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Is Somalia a Proxy War Between Ethiopia and Eritrea?


The tensions between Eritrea and Ethiopia may be playing themselves out in part in Somalia. Some observers say the violence in Somalia may be a proxy war between Eritrea and Ethiopia.

Timothy Othieno is a senior researcher at the Institute for Global Dialogue in Midrand, South Africa. He spoke to VOA English to Africa Service reporter Joe De Capua about whether he thinks Somalia is a proxy war.

“Yes, it can be construed as that based on the fact that if one goes with the allegations that Union of Islamic Courts in Somalia were being funded, armed and also had the political support of the Eritrean government in its fight against the Ethiopian-backed TFG (Transitional Federal Government) government. So in that case, yes, I could argue it is an extended confrontation Ethiopia and Eritrea…but to go into more detail…the unresolved border dispute between Eritrea and Ethiopia actually can be explained and one can argue that what we’re seeing today in Somalia is actually an extension of that. Because a UN boundary commission ruling in favor of Eritrea has not been implemented to date in favor of Eritrea. Ethiopia has refused to give back the (border town) of Badme to Eritrea as the boundary commission had decided…and that is actually an extension of the current problem that we’re seeing today,” he says.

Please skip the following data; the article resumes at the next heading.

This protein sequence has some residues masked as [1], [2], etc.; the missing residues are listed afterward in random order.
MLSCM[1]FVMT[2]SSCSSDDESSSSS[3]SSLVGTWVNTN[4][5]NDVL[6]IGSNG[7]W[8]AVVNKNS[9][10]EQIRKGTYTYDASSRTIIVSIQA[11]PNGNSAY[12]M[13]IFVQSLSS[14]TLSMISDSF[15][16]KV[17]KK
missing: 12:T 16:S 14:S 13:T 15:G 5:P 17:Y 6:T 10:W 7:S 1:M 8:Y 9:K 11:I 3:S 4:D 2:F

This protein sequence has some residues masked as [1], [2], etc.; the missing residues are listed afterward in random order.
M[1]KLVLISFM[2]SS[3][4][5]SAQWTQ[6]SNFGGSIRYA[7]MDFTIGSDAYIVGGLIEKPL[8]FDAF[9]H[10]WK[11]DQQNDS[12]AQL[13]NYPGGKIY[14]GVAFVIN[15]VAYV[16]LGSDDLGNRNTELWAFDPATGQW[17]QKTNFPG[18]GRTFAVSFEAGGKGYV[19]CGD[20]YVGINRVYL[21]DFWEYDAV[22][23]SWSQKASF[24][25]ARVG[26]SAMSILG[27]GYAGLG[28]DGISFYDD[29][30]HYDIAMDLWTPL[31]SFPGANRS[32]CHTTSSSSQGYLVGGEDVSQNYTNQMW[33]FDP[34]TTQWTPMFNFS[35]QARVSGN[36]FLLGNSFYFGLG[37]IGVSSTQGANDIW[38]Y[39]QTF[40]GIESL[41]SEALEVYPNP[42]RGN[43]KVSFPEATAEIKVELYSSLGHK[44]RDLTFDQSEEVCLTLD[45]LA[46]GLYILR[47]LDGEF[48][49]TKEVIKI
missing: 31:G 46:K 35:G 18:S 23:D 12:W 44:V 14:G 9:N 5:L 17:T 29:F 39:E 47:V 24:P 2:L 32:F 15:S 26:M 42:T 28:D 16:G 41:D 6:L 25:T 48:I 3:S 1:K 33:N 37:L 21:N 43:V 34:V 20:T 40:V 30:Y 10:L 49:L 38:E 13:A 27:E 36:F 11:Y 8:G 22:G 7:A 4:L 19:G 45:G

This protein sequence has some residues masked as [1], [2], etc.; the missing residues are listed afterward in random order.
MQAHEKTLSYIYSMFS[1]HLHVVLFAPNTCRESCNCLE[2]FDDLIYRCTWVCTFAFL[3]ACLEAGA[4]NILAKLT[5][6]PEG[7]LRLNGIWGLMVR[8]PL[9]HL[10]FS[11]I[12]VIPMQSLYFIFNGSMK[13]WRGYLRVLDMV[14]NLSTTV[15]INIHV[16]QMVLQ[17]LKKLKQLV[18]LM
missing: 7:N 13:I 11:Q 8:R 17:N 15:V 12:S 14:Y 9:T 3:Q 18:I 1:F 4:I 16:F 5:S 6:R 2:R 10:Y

Eritrea’s information minister, Ali Abdu, is quoted as saying the allegations are a “smear campaign.” He describes them as a “fabricated pretext for an Ethiopian invasion and to cover up the failures made by the United States and the United Nations.”

Othieno says, “To a certain extent I would agree with the Eritrean minister in the sense that the onus was on the United Nations to enforce, to implement its own ruling. I mean you cannot have a UN ruling being ignored, if I may use that word, by a government such as Ethiopia.” He says that the United States and other nations “should have impressed upon Ethiopia to abide by that ruling.”

He says Eritrea and the Union of Islamic Courts in Somalia currently have a common enemy in Ethiopia. He says that he doubts there will be peace in Somalia until tensions between Eritrea and Ethiopia are resolved and that includes the border dispute.

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